• $\begingroup$ @Steeven When I joined chat, I mostly used to ask questions (the type of questions which might classify as "too broad" or "too naive" on the main site) and often recieve insightful answers from some of the very knowledgable chat regulars like JR, ACM, Balarka, AFT and some of the other PSE mods. Gradually I got hooked onto the interesting discussions in chat (including but not limited to physics) and started spending more time. It's difficult to express the usefulness of chat in "monetary" terms. Let's just say that it has been a good contributor to my learning process in the past 2 years. $\endgroup$
    – user199113
    Commented Jan 16, 2019 at 8:47
  • $\begingroup$ @Blue What you describe here is definitely usefulness. It is a Q/A place similar to the main site but for more "mundane" content, maybe? Sounds useful for me and many others, especially also less skilled users, and maybe effort should be put on awareness of this usefulness of the chat. $\endgroup$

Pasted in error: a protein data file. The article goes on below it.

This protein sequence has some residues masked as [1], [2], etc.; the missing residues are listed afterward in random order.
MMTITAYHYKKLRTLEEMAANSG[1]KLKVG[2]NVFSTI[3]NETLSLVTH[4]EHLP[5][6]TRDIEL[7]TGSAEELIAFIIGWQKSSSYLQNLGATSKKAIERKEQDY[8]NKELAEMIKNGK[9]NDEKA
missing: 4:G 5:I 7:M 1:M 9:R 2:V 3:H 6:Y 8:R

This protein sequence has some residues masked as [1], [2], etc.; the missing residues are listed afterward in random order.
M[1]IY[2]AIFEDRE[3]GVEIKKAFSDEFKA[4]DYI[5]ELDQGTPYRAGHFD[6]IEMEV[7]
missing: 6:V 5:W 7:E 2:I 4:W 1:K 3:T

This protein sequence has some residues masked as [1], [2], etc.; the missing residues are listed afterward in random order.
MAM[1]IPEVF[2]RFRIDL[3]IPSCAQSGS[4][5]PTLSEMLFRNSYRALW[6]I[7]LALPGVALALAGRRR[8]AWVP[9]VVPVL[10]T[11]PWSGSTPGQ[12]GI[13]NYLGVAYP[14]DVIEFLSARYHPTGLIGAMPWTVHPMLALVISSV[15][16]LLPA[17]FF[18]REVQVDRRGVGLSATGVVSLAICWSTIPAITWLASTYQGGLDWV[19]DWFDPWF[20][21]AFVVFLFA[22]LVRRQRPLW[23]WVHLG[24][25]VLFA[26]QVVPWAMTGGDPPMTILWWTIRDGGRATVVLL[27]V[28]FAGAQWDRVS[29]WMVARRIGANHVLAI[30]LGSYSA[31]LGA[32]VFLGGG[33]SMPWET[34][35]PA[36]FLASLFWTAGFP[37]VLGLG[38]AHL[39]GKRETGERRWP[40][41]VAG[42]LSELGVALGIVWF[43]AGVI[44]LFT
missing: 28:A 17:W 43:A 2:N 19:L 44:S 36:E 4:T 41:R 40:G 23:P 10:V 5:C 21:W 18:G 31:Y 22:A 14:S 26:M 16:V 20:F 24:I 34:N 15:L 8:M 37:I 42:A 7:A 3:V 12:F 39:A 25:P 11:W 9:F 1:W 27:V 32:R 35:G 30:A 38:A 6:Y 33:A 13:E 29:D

– Steeven
    Commented Jan 16, 2019 at 9:07
  • $\begingroup$ @Steeven In my experience, the percentage of mundane discussions on the main site is way higher than chat. On the Physics SE homepage, at any point of time you'll find that around 50% of the questions are "homework type" or "no-effort-shown type". Chat's doing better than that. And just because some new users ask "naive" or "broad" questions, it doesn't mean all discussions are related to such topics. It's definitely not for more "mundane" content. Think of it as a socialization center or an informal gathering of physicists and physics enthusiasts. $\endgroup$
    – user199113
    Commented Jan 16, 2019 at 9:12
  • $\begingroup$ That is quite interesting. I wasn't aware $\endgroup$
    – Steeven
    Commented Jan 16, 2019 at 9:16

4 Answers 4


I am absolutely in favour of reviving the chat sessions if anyone has good ideas. Likewise, I think an ad could indeed increase at least the awareness that chat exists.

However, I think we need to be careful with the formalization of chat due to its inherently informal nature. Room rules themselves - "no no-effort homework, don't flood the chat, don't ask to ask" - are probably a useful idea so that newcomers don't have to learn the culture by pure osmosis.